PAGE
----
Just got back from the Good Friday service in Melbourne and I couldn’t help but notice that the 15-35-year-old age group wasn’t well-represented. I know it’s a long weekend and that’s probably the reason behind their lack of representation. However, I must admit that it is common for their group not to turn up to Sunday masses as well.
How old must one be to start going to church? I suspect the younger generation go to church with their families up to some point that they can either be left at home or are brave enough to tell their parents that they’d rather sleep in or check their Facebook than to spend an hour with the Lord.
While some people carry on practising their faith all throughout their life, some return to the fray after years of absence. Catholics tend to take a leave of absence for a few years and come back when their silver or grey hair start to appear. I don’t think they stop believing in God in all those non-practising years. It may be just because they’re too busy or exhausted to come to church on a regular basis. Could it be that they feel invincible and the concept of being dependent on a higher being seems ridiculous? Could it be that Catholicism is no longer enough for them? I don’t know.
Over a year ago I was invited by a friend to join her in a Hillsong service. I was very reluctant to do so as I had a fair idea of what happens in their days of worship. Unfortunately (or maybe fortunately), it was her birthday so even if my whole being was telling me to say ‘no’, I said ‘yes’.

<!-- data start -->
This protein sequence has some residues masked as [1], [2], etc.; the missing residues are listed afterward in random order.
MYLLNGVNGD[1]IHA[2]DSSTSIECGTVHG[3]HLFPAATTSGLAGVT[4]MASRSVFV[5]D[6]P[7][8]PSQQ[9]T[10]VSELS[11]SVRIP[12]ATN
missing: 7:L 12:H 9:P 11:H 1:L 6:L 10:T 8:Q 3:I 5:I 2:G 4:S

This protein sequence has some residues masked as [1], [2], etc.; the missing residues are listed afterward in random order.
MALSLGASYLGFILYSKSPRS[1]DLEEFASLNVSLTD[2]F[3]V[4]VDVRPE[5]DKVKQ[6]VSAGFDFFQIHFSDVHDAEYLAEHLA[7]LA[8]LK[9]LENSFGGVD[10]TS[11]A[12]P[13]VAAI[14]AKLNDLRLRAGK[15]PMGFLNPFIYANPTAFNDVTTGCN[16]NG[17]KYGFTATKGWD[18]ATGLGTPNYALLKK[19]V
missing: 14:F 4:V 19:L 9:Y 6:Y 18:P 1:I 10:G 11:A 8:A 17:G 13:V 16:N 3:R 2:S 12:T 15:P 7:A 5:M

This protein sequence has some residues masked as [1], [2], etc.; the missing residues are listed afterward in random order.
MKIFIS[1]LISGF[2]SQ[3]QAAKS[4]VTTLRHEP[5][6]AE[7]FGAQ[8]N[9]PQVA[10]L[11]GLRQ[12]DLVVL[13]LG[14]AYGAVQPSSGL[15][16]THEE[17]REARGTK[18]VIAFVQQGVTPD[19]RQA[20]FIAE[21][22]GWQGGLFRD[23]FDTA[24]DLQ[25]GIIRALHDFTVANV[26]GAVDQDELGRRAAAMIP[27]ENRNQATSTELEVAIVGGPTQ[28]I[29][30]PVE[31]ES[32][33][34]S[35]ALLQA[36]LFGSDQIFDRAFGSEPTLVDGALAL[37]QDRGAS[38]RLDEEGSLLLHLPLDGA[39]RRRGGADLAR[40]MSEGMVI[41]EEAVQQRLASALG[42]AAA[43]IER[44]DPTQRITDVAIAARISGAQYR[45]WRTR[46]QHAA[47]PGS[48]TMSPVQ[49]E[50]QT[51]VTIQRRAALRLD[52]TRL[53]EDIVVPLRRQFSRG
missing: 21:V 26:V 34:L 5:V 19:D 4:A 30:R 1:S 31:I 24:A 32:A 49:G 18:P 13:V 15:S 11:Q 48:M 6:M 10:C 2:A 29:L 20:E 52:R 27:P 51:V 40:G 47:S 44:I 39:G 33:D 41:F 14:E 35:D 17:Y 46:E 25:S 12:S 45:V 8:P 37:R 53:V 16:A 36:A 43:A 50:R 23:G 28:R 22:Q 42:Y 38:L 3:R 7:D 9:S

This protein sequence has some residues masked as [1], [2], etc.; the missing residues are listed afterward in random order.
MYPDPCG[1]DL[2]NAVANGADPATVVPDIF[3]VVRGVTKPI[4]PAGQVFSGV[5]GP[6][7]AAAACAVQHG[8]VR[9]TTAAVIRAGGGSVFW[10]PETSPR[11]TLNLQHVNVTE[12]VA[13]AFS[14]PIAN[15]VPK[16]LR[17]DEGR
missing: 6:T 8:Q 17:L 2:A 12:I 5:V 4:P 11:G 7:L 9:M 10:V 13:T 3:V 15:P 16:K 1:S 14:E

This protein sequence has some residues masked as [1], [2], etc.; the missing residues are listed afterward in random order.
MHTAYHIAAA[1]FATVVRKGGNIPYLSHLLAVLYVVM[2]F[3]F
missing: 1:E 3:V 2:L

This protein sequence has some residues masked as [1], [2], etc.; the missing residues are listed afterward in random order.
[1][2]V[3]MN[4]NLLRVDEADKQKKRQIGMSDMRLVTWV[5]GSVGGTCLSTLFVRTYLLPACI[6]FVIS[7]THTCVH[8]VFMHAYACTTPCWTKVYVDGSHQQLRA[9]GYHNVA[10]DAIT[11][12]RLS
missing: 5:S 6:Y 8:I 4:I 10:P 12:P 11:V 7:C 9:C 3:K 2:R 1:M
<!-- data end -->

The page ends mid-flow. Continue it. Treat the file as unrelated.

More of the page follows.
The first part of the service included a few people watching a video of a preacher talk about prayer. After that, we were put into small groups and asked to share our thoughts on the topic. My friend knew I wasn’t comfortable talking to strangers, so she tried to shield me from this. I, however, impressed her by sharing a few of my own.
The next part was the main service, which included a lot of singing (and dancing if you wish) and preaching. You can liken it to a big production concert, complete with solo and band performances, lights and sound system, audiovisual presentations, and most importantly, audience participation. I felt like a fish out of water the whole time. Praying, singing and dancing with about 500 people, mostly composed of 15-35-year olds, aren’t normal to me. I was greeted with so much fervor to praise and know more about the Lord. I saw people not only listening attentively but also taking notes during the worship. They were nodding their heads in agreement and responding with so much energy. I hate to say it, but I’ve never attended a Catholic mass that was oozing with this much passion. So although I found it strange to be in their presence, I somewhat envied what their Christian group possessed.
I only went to a Hillsong service once and have yet to return since. I have no plans of going back either. I don’t think their way of praying is wrong, it’s just not for me. Call me old-fashioned, but I prefer the Catholic services I grew up attending every Sunday.
I know that the Catholic Church may need to up their game if they wish to attract or retain the teens and adults group. However, we all know you can’t please everyone. Moreover, I guess as long as we believe, pray and love one another as Christ has loved us, then it doesn’t really matter which church we go to. Amen?